In 2005, I attended a business event in which President Elect Joe Biden (Senator Biden at the time) headlined a slate of political speakers. He was by far the most engaging of them all and the most able to connect with us on a human level. Throughout the years that followed, as I watched him give numerous interviews and campaign speeches, my admiration for his warmth and authenticity grew.
I particularly remember a 2015 episode of The Late Show with Stephen Colbert in which Biden addressed the tragic losses of his first wife and daughter in a car crash, and of his son Beau to brain cancer. He spoke about Beau very lovingly and relayed a self-deprecating quote from his dad: “You know you’re a success as a parent when you turn and look at your child and realize they turned out better than you.” Despite holding the nation’s second highest office, he seemed to have no qualms about sharing his pain and vulnerabilities.
There’s a myth among some people in positions of power that leadership requires a tough exterior and no signs of humility. To me, this is a dangerous approach, because it means that there aren’t any internal checks on potential abuses of authority. Someone who, on the other hand, approaches leadership with a healthy dose of modesty is more likely to empathize with others and to know which behaviors aren’t furthering group goals. In my opinion, it takes more strength to let down one’s guard from time to time than to constantly keep it up.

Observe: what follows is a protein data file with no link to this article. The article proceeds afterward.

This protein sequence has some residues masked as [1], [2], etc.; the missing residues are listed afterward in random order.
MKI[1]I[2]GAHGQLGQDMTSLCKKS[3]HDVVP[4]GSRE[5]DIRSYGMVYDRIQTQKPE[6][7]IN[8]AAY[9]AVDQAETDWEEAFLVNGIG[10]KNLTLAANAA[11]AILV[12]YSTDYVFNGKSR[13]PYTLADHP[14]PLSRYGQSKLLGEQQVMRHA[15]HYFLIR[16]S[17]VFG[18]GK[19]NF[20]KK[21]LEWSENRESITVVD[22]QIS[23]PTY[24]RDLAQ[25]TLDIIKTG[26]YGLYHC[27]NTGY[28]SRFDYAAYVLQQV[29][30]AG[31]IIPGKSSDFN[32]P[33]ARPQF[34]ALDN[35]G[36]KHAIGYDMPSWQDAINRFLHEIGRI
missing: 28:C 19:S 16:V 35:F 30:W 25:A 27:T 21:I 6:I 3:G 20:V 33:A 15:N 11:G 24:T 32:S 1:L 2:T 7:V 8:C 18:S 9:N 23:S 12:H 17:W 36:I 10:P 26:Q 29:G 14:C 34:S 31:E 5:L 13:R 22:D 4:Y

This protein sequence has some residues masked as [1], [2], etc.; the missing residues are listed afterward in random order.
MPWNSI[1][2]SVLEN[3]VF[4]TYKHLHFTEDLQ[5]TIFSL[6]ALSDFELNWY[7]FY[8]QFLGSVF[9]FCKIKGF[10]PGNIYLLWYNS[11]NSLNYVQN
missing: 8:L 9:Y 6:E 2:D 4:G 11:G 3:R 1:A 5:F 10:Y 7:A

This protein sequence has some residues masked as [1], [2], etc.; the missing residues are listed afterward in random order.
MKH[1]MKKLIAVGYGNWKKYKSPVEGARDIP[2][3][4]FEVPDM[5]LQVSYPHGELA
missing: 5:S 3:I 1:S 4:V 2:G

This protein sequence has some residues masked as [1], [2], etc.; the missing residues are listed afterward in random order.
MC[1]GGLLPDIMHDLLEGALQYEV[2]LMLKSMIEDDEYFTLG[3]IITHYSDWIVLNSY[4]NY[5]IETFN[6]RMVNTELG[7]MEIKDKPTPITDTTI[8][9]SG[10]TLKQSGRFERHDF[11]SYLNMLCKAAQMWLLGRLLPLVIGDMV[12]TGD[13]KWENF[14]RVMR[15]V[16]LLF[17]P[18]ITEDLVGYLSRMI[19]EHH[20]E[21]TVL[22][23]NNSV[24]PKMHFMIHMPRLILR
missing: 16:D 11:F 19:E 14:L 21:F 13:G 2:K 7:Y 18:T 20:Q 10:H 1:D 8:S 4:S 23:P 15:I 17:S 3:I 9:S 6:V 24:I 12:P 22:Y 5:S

My dad is another person I look up to who consistently keeps himself honest, despite his great success as a graphic designer. He’s best known for having designed the logo for the band Chicago, and when he was asked to stand up in the middle of their concert to be recognized for his work, he respectfully remained seated. For him, the reward for hard work is not praise and admiration, but rather the satisfaction of bringing joy and beauty to others.
Expanding on the quote from Biden’s dad, I think that success is evident when you see something better than yourself not just in your kids, but in everyone you encounter. This mindset enables leaders to see, for example, that a team member or a partner can provide a particular skill or capability that the organization doesn’t already have. It may seem counterintuitive to some, but without a sense of humility, it’s impossible to maximize group strength.